Abstract: In recent years, there has been a rapid increase of consumption of Mexican food; in addition it is also becoming more popular for home preparation. Preserving regional authenticity, as well as seeking to preserve Mexican cultural integrity, are increasingly important trends in the restaurant and retail supermarket industries. Furthermore, there are a large and growing group of people in the Franklin area of Vermont willing to purchase authentic, traditional and unique products as well as food of Mexico. Hernandez Taqueria and Grocery will be a casual food and retail store for those seeking Mexican food. It will offer a selection of authentic Mexican groceries, as well as a place to sit down and enjoy a hot traditional meal, making it an experience you would otherwise find only in Mexico itself. This feasibility study will serve as a template for others seeking to open a similar business, as well as show whether or not it is feasible to open Hernandez Taqueria and Grocery in Enosburg Falls, Vermont. Through a survey the target market will be identified and a projected income statement will be prepared to figure out if expenses will be covered and if profits will be generated.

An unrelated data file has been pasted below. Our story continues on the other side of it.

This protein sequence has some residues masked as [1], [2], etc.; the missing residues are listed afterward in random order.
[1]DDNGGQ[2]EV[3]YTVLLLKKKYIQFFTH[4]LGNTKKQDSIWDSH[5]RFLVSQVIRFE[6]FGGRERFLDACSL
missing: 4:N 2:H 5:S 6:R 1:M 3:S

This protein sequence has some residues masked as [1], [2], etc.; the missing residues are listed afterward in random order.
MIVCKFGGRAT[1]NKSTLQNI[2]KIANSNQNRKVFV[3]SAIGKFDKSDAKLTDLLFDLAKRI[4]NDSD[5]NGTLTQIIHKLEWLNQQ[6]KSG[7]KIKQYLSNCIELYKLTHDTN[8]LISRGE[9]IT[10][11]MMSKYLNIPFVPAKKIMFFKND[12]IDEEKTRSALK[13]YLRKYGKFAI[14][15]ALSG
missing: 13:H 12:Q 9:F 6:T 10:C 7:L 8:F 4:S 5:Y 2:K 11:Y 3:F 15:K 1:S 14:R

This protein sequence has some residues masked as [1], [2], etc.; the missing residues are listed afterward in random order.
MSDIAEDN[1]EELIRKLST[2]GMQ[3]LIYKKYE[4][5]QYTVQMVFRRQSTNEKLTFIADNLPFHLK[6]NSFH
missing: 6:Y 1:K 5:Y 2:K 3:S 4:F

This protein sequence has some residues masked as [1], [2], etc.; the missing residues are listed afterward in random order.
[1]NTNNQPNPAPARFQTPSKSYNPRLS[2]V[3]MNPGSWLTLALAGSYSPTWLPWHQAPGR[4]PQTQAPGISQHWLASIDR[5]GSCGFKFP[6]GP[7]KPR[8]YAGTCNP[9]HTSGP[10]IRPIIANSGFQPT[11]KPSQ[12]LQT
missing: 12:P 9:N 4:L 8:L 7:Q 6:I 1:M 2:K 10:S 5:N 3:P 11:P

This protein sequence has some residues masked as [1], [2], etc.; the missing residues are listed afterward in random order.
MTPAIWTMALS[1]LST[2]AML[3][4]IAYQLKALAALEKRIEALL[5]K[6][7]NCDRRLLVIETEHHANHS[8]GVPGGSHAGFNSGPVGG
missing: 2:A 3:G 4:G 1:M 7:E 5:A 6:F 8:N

Access: Yes
Literary Rights: Off
Major: Culinary Arts and Service Management
Year: 2013
File Attachments: Hernandez_FinalCapstone.doc
Authors: Cynthia Hernandez

Sustainable Foie Gras: A study of sustainable and ethical methods in raising geese and ducks for foie gras

Mon, 04/22/2013 - 17:14